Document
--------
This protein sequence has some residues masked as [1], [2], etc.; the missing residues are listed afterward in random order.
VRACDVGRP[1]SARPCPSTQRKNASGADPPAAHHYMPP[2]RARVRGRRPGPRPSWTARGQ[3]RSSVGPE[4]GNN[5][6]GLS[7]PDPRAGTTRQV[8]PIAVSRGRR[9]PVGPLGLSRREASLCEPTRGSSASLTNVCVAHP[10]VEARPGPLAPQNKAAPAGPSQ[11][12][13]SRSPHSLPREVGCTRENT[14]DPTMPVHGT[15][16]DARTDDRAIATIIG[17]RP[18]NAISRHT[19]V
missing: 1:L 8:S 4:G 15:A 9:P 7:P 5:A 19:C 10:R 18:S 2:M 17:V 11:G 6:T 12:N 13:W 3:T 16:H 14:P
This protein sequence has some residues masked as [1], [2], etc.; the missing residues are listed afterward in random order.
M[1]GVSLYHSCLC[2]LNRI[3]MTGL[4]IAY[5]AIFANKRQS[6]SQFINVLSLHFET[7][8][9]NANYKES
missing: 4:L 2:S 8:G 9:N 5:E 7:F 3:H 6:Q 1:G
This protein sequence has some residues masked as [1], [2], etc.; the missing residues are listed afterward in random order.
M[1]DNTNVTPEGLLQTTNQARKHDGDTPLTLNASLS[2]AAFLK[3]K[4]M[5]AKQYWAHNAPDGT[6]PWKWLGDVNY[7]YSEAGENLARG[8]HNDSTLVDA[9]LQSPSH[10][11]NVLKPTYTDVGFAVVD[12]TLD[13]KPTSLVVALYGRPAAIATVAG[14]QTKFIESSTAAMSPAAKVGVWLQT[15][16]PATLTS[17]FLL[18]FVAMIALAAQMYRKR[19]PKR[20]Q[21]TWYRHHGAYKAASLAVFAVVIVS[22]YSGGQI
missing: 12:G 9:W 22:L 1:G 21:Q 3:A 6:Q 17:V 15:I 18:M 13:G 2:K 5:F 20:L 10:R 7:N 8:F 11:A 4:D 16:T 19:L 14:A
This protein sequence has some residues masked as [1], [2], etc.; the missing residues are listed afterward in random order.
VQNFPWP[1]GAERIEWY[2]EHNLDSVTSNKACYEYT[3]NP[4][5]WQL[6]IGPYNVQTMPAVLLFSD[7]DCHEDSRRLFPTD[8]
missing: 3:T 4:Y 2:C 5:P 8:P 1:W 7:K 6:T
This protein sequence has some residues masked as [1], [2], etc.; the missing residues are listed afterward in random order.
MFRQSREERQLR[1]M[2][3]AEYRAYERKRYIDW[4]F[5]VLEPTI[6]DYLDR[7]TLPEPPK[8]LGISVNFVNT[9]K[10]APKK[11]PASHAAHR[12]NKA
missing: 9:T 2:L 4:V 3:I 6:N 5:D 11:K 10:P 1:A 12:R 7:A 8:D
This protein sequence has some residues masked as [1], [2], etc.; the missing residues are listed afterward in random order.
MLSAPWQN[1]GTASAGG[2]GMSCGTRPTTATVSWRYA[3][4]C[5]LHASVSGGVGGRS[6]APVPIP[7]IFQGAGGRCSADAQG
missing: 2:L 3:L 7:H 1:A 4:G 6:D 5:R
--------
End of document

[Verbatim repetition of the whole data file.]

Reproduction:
This protein sequence has some residues masked as [1], [2], etc.; the missing residues are listed afterward in random order.
VRACDVGRP[1]SARPCPSTQRKNASGADPPAAHHYMPP[2]RARVRGRRPGPRPSWTARGQ[3]RSSVGPE[4]GNN[5][6]GLS[7]PDPRAGTTRQV[8]PIAVSRGRR[9]PVGPLGLSRREASLCEPTRGSSASLTNVCVAHP[10]VEARPGPLAPQNKAAPAGPSQ[11][12][13]SRSPHSLPREVGCTRENT[14]DPTMPVHGT[15][16]DARTDDRAIATIIG[17]RP[18]NAISRHT[19]V
missing: 1:L 8:S 4:G 15:A 9:P 7:P 5:A 19:C 10:R 18:S 2:M 17:V 11:G 6:T 12:N 13:W 3:T 16:H 14:P
This protein sequence has some residues masked as [1], [2], etc.; the missing residues are listed afterward in random order.
M[1]GVSLYHSCLC[2]LNRI[3]MTGL[4]IAY[5]AIFANKRQS[6]SQFINVLSLHFET[7][8][9]NANYKES
missing: 4:L 2:S 8:G 9:N 5:E 7:F 3:H 6:Q 1:G
This protein sequence has some residues masked as [1], [2], etc.; the missing residues are listed afterward in random order.
M[1]DNTNVTPEGLLQTTNQARKHDGDTPLTLNASLS[2]AAFLK[3]K[4]M[5]AKQYWAHNAPDGT[6]PWKWLGDVNY[7]YSEAGENLARG[8]HNDSTLVDA[9]LQSPSH[10][11]NVLKPTYTDVGFAVVD[12]TLD[13]KPTSLVVALYGRPAAIATVAG[14]QTKFIESSTAAMSPAAKVGVWLQT[15][16]PATLTS[17]FLL[18]FVAMIALAAQMYRKR[19]PKR[20]Q[21]TWYRHHGAYKAASLAVFAVVIVS[22]YSGGQI
missing: 12:G 9:W 22:L 1:G 21:Q 3:A 6:Q 17:V 15:I 18:M 13:G 2:K 5:F 20:L 10:R 7:N 8:F 11:A 4:D 16:T 19:L 14:A
This protein sequence has some residues masked as [1], [2], etc.; the missing residues are listed afterward in random order.
VQNFPWP[1]GAERIEWY[2]EHNLDSVTSNKACYEYT[3]NP[4][5]WQL[6]IGPYNVQTMPAVLLFSD[7]DCHEDSRRLFPTD[8]
missing: 3:T 4:Y 2:C 5:P 8:P 1:W 7:K 6:T
This protein sequence has some residues masked as [1], [2], etc.; the missing residues are listed afterward in random order.
MFRQSREERQLR[1]M[2][3]AEYRAYERKRYIDW[4]F[5]VLEPTI[6]DYLDR[7]TLPEPPK[8]LGISVNFVNT[9]K[10]APKK[11]PASHAAHR[12]NKA
missing: 9:T 2:L 4:V 3:I 6:N 5:D 11:K 10:P 1:A 12:R 7:A 8:D
This protein sequence has some residues masked as [1], [2], etc.; the missing residues are listed afterward in random order.
MLSAPWQN[1]GTASAGG[2]GMSCGTRPTTATVSWRYA[3][4]C[5]LHASVSGGVGGRS[6]APVPIP[7]IFQGAGGRCSADAQG
missing: 2:L 3:L 7:H 1:A 4:G 6:D 5:R